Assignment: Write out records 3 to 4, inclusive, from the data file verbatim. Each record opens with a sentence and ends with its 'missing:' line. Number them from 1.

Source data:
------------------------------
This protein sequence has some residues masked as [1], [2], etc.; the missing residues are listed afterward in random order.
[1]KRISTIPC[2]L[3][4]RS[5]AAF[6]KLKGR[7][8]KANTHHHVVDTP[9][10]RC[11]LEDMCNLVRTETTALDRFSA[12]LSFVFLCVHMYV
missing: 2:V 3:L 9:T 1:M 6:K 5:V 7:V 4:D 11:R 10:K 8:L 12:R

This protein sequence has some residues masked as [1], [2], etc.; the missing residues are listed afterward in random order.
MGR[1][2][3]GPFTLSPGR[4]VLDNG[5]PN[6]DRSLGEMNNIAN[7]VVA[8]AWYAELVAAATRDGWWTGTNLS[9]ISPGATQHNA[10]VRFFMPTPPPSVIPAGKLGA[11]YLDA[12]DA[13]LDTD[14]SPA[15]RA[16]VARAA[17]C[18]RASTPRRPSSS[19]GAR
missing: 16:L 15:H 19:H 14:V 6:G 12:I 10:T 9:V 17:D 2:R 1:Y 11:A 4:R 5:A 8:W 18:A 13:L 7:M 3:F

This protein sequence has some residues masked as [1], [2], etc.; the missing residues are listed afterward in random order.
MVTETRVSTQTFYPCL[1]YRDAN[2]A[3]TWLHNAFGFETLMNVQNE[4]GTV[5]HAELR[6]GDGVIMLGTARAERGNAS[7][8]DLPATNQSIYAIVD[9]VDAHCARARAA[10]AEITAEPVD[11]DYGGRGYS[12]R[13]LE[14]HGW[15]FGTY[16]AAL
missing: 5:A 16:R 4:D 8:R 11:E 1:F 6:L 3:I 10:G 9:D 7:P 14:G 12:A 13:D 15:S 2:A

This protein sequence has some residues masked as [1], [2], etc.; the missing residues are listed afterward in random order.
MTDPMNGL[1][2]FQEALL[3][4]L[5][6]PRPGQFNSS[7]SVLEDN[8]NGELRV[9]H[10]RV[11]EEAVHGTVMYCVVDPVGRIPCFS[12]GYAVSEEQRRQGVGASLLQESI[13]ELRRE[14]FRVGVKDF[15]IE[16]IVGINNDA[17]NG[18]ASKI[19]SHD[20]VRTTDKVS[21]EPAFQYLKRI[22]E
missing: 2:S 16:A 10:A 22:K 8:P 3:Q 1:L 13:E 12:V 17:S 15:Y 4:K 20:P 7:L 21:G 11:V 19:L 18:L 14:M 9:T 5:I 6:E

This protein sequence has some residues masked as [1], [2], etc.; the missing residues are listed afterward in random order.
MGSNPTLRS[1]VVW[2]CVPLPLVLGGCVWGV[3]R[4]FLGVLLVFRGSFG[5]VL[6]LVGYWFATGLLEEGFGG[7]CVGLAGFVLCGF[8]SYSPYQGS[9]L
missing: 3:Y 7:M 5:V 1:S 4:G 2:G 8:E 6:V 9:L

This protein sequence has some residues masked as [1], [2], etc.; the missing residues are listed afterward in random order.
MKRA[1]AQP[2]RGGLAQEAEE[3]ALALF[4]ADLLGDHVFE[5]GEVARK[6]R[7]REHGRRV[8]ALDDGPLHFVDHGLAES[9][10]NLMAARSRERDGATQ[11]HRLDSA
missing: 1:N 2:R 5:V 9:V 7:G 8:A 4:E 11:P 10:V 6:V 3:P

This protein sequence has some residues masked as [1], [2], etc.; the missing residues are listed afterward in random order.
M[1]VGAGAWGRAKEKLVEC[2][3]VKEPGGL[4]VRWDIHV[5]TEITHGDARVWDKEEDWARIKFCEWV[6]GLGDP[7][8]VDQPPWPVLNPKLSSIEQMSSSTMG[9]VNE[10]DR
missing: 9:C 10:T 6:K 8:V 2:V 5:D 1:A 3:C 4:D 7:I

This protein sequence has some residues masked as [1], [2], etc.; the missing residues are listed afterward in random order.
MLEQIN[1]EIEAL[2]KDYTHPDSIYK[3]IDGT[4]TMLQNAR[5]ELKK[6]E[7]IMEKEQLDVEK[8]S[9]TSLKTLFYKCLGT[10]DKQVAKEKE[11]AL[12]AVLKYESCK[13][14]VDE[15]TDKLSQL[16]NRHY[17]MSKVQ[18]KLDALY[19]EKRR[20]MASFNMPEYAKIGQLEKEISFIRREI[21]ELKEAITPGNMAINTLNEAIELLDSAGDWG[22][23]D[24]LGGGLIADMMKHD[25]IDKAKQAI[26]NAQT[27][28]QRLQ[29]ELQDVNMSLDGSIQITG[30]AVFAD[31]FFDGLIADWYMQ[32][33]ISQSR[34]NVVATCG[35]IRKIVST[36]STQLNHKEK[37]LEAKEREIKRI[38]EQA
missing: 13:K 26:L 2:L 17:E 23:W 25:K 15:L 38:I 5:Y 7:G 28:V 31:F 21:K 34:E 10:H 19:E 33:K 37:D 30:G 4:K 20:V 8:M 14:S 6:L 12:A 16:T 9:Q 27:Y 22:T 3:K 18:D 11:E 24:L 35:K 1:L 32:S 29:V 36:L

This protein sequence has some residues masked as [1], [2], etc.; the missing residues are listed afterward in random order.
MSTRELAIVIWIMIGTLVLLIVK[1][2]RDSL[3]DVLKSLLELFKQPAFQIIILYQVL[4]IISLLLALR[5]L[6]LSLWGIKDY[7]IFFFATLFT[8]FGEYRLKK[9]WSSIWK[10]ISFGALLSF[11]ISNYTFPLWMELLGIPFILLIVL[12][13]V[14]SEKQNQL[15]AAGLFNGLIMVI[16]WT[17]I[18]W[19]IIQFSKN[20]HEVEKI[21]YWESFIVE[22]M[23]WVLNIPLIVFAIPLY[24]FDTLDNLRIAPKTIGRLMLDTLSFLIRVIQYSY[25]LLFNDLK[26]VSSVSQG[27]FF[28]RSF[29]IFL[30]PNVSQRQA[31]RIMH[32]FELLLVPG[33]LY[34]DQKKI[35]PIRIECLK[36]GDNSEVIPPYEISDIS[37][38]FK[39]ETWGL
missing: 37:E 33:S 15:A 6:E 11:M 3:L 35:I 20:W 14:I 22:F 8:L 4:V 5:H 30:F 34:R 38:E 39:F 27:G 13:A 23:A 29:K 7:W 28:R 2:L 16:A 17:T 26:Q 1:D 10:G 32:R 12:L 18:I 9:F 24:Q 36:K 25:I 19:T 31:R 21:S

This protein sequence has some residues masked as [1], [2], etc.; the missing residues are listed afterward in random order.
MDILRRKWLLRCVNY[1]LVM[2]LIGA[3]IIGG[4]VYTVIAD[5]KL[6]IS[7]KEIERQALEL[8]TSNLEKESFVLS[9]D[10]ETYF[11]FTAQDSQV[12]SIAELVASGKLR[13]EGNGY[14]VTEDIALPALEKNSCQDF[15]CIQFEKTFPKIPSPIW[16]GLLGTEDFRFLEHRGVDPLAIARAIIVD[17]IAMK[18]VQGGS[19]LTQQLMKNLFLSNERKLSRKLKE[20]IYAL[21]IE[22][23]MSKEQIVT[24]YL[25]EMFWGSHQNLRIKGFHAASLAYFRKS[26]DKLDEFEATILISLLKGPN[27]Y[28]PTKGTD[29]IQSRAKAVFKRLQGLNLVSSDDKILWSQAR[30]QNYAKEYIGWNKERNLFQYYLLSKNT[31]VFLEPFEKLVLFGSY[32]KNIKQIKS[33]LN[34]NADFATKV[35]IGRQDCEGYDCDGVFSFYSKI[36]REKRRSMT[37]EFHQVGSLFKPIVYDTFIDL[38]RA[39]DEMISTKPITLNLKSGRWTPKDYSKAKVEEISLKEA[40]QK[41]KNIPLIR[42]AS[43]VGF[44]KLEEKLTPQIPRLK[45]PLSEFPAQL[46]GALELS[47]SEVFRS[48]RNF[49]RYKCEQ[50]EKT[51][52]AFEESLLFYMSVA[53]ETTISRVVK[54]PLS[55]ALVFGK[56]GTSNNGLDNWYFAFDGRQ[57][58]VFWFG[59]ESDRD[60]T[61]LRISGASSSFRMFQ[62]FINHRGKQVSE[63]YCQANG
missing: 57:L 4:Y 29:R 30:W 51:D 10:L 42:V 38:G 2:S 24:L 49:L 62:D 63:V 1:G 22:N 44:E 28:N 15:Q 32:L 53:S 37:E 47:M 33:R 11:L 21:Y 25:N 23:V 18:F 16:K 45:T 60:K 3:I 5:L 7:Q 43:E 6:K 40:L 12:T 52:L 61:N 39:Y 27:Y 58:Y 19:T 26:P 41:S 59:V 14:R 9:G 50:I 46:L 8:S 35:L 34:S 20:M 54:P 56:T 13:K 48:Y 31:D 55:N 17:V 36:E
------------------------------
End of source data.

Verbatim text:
This protein sequence has some residues masked as [1], [2], etc.; the missing residues are listed afterward in random order.
MVTETRVSTQTFYPCL[1]YRDAN[2]A[3]TWLHNAFGFETLMNVQNE[4]GTV[5]HAELR[6]GDGVIMLGTARAERGNAS[7][8]DLPATNQSIYAIVD[9]VDAHCARARAA[10]AEITAEPVD[11]DYGGRGYS[12]R[13]LE[14]HGW[15]FGTY[16]AAL
missing: 5:A 16:R 4:D 8:R 11:E 1:F 6:L 3:I 10:G 9:D 7:P 14:G 12:A 13:D 15:S 2:A

This protein sequence has some residues masked as [1], [2], etc.; the missing residues are listed afterward in random order.
MTDPMNGL[1][2]FQEALL[3][4]L[5][6]PRPGQFNSS[7]SVLEDN[8]NGELRV[9]H[10]RV[11]EEAVHGTVMYCVVDPVGRIPCFS[12]GYAVSEEQRRQGVGASLLQESI[13]ELRRE[14]FRVGVKDF[15]IE[16]IVGINNDA[17]NG[18]ASKI[19]SHD[20]VRTTDKVS[21]EPAFQYLKRI[22]E
missing: 2:S 16:A 10:A 22:K 8:P 3:Q 1:L 13:E 12:V 17:S 15:Y 4:K 20:P 7:L 21:G 11:V 19:L 18:L 14:M 9:T 5:I 6:E